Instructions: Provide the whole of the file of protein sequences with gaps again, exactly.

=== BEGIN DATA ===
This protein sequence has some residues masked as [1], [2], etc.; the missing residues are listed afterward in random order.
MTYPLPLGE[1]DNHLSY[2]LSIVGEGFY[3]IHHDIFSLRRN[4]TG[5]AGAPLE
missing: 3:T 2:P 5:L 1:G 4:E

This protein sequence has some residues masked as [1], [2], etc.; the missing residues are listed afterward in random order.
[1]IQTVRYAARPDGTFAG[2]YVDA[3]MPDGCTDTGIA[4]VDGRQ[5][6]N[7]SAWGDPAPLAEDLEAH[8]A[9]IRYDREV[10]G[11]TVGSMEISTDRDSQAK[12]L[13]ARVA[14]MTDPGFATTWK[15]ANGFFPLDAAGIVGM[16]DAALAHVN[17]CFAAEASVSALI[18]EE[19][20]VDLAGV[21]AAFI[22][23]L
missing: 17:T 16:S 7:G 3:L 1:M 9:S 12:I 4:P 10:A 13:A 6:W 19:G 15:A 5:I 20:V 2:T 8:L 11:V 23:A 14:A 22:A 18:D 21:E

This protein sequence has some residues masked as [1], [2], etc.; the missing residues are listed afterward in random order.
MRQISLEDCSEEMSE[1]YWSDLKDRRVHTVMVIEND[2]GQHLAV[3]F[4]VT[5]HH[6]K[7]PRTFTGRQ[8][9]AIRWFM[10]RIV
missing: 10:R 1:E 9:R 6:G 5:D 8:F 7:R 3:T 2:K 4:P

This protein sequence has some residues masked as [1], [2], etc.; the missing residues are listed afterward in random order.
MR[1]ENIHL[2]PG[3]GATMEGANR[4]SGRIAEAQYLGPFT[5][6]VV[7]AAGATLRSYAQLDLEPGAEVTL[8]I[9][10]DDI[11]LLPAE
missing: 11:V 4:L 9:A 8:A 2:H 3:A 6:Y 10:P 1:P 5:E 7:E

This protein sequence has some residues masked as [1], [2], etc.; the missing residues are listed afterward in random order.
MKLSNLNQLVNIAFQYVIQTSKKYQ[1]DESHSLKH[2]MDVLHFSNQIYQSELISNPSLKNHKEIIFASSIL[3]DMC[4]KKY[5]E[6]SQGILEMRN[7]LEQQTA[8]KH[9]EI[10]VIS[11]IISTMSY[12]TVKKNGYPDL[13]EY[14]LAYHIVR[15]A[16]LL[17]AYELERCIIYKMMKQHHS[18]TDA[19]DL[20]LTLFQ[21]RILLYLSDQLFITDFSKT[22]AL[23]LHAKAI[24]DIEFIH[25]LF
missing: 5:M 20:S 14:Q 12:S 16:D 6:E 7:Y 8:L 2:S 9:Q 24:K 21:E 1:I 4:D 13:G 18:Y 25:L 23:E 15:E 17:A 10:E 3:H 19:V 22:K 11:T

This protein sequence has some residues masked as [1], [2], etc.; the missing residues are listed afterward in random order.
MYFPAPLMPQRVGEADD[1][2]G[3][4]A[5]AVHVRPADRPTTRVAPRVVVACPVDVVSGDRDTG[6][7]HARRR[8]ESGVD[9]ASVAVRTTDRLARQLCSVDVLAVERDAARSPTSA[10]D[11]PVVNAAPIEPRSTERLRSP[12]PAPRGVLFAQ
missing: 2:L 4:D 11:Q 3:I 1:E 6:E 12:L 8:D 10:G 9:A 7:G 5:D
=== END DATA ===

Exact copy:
This protein sequence has some residues masked as [1], [2], etc.; the missing residues are listed afterward in random order.
MTYPLPLGE[1]DNHLSY[2]LSIVGEGFY[3]IHHDIFSLRRN[4]TG[5]AGAPLE
missing: 3:T 2:P 5:L 1:G 4:E

This protein sequence has some residues masked as [1], [2], etc.; the missing residues are listed afterward in random order.
[1]IQTVRYAARPDGTFAG[2]YVDA[3]MPDGCTDTGIA[4]VDGRQ[5][6]N[7]SAWGDPAPLAEDLEAH[8]A[9]IRYDREV[10]G[11]TVGSMEISTDRDSQAK[12]L[13]ARVA[14]MTDPGFATTWK[15]ANGFFPLDAAGIVGM[16]DAALAHVN[17]CFAAEASVSALI[18]EE[19][20]VDLAGV[21]AAFI[22][23]L
missing: 17:T 16:S 7:G 3:L 1:M 9:S 12:I 4:P 10:A 13:A 6:W 19:G 15:A 5:I 20:V 2:T 8:L 11:V 23:A 14:A 22:A 18:D 21:E

This protein sequence has some residues masked as [1], [2], etc.; the missing residues are listed afterward in random order.
MRQISLEDCSEEMSE[1]YWSDLKDRRVHTVMVIEND[2]GQHLAV[3]F[4]VT[5]HH[6]K[7]PRTFTGRQ[8][9]AIRWFM[10]RIV
missing: 10:R 1:E 9:R 6:G 5:D 8:F 7:R 3:T 2:K 4:P

This protein sequence has some residues masked as [1], [2], etc.; the missing residues are listed afterward in random order.
MR[1]ENIHL[2]PG[3]GATMEGANR[4]SGRIAEAQYLGPFT[5][6]VV[7]AAGATLRSYAQLDLEPGAEVTL[8]I[9][10]DDI[11]LLPAE
missing: 11:V 4:L 9:A 8:A 2:H 3:A 6:Y 10:P 1:P 5:E 7:E

This protein sequence has some residues masked as [1], [2], etc.; the missing residues are listed afterward in random order.
MKLSNLNQLVNIAFQYVIQTSKKYQ[1]DESHSLKH[2]MDVLHFSNQIYQSELISNPSLKNHKEIIFASSIL[3]DMC[4]KKY[5]E[6]SQGILEMRN[7]LEQQTA[8]KH[9]EI[10]VIS[11]IISTMSY[12]TVKKNGYPDL[13]EY[14]LAYHIVR[15]A[16]LL[17]AYELERCIIYKMMKQHHS[18]TDA[19]DL[20]LTLFQ[21]RILLYLSDQLFITDFSKT[22]AL[23]LHAKAI[24]DIEFIH[25]LF
missing: 5:M 20:S 14:Q 12:S 16:D 6:E 7:Y 8:L 2:S 9:Q 24:K 21:E 1:I 4:D 13:G 18:Y 25:L 23:E 15:E 17:A 10:E 3:H 19:V 22:K 11:T

This protein sequence has some residues masked as [1], [2], etc.; the missing residues are listed afterward in random order.
MYFPAPLMPQRVGEADD[1][2]G[3][4]A[5]AVHVRPADRPTTRVAPRVVVACPVDVVSGDRDTG[6][7]HARRR[8]ESGVD[9]ASVAVRTTDRLARQLCSVDVLAVERDAARSPTSA[10]D[11]PVVNAAPIEPRSTERLRSP[12]PAPRGVLFAQ
missing: 2:L 4:D 11:Q 3:I 1:E 6:E 12:L 8:D 10:G 9:A 7:G 5:D